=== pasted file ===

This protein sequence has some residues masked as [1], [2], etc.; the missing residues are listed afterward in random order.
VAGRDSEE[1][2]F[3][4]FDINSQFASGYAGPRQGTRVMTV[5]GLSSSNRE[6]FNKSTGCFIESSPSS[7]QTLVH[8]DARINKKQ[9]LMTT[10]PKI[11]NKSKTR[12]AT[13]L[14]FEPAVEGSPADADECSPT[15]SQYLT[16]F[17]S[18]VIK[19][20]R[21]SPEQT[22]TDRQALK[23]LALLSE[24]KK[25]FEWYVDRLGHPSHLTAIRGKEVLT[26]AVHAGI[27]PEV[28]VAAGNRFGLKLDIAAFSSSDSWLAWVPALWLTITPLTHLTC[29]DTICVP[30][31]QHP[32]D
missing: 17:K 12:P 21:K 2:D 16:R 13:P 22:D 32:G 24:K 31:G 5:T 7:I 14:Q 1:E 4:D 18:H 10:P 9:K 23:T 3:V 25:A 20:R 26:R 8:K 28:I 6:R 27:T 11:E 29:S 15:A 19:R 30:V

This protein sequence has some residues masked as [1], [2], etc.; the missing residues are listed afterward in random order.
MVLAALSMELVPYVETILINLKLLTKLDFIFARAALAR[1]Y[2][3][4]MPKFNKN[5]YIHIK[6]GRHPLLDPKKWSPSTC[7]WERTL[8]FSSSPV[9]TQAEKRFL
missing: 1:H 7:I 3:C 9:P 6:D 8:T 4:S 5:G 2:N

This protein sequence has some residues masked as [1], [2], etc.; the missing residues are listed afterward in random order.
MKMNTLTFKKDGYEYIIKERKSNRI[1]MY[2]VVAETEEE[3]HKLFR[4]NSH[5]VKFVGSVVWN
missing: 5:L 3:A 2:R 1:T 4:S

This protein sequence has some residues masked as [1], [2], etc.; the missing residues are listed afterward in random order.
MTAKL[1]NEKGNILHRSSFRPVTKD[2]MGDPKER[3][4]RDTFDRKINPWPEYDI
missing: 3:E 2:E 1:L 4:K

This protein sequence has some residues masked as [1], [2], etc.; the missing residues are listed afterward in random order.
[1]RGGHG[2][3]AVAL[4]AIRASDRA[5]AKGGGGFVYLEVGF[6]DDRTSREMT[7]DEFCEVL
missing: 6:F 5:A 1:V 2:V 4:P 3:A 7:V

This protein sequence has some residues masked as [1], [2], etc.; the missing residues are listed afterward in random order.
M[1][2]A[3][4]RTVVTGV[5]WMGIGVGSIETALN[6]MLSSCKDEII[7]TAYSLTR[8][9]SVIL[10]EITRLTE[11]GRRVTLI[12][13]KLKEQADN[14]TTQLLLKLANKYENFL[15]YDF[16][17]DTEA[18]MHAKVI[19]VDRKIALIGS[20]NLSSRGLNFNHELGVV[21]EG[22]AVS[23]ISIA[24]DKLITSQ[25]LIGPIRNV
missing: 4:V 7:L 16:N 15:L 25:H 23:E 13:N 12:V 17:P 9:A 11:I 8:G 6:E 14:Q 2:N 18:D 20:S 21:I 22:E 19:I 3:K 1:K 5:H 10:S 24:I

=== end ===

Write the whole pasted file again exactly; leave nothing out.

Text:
This protein sequence has some residues masked as [1], [2], etc.; the missing residues are listed afterward in random order.
VAGRDSEE[1][2]F[3][4]FDINSQFASGYAGPRQGTRVMTV[5]GLSSSNRE[6]FNKSTGCFIESSPSS[7]QTLVH[8]DARINKKQ[9]LMTT[10]PKI[11]NKSKTR[12]AT[13]L[14]FEPAVEGSPADADECSPT[15]SQYLT[16]F[17]S[18]VIK[19][20]R[21]SPEQT[22]TDRQALK[23]LALLSE[24]KK[25]FEWYVDRLGHPSHLTAIRGKEVLT[26]AVHAGI[27]PEV[28]VAAGNRFGLKLDIAAFSSSDSWLAWVPALWLTITPLTHLTC[29]DTICVP[30][31]QHP[32]D
missing: 17:K 12:P 21:K 2:D 16:R 13:P 22:D 32:G 24:K 31:G 5:T 7:I 14:Q 1:E 4:D 18:H 10:P 9:K 23:T 3:V 25:A 20:R 26:R 8:K 28:I 6:R 27:T 11:E 29:S 15:A 19:R 30:V

This protein sequence has some residues masked as [1], [2], etc.; the missing residues are listed afterward in random order.
MVLAALSMELVPYVETILINLKLLTKLDFIFARAALAR[1]Y[2][3][4]MPKFNKN[5]YIHIK[6]GRHPLLDPKKWSPSTC[7]WERTL[8]FSSSPV[9]TQAEKRFL
missing: 1:H 7:I 3:C 9:P 6:D 8:T 4:S 5:G 2:N

This protein sequence has some residues masked as [1], [2], etc.; the missing residues are listed afterward in random order.
MKMNTLTFKKDGYEYIIKERKSNRI[1]MY[2]VVAETEEE[3]HKLFR[4]NSH[5]VKFVGSVVWN
missing: 5:L 3:A 2:R 1:T 4:S

This protein sequence has some residues masked as [1], [2], etc.; the missing residues are listed afterward in random order.
MTAKL[1]NEKGNILHRSSFRPVTKD[2]MGDPKER[3][4]RDTFDRKINPWPEYDI
missing: 3:E 2:E 1:L 4:K

This protein sequence has some residues masked as [1], [2], etc.; the missing residues are listed afterward in random order.
[1]RGGHG[2][3]AVAL[4]AIRASDRA[5]AKGGGGFVYLEVGF[6]DDRTSREMT[7]DEFCEVL
missing: 6:F 5:A 1:V 2:V 4:P 3:A 7:V

This protein sequence has some residues masked as [1], [2], etc.; the missing residues are listed afterward in random order.
M[1][2]A[3][4]RTVVTGV[5]WMGIGVGSIETALN[6]MLSSCKDEII[7]TAYSLTR[8][9]SVIL[10]EITRLTE[11]GRRVTLI[12][13]KLKEQADN[14]TTQLLLKLANKYENFL[15]YDF[16][17]DTEA[18]MHAKVI[19]VDRKIALIGS[20]NLSSRGLNFNHELGVV[21]EG[22]AVS[23]ISIA[24]DKLITSQ[25]LIGPIRNV
missing: 4:V 7:L 16:N 15:L 25:H 23:E 13:N 12:V 17:P 9:A 11:I 8:G 6:E 14:Q 2:N 18:D 20:S 21:I 22:E 19:I 3:K 1:K 5:H 10:S 24:I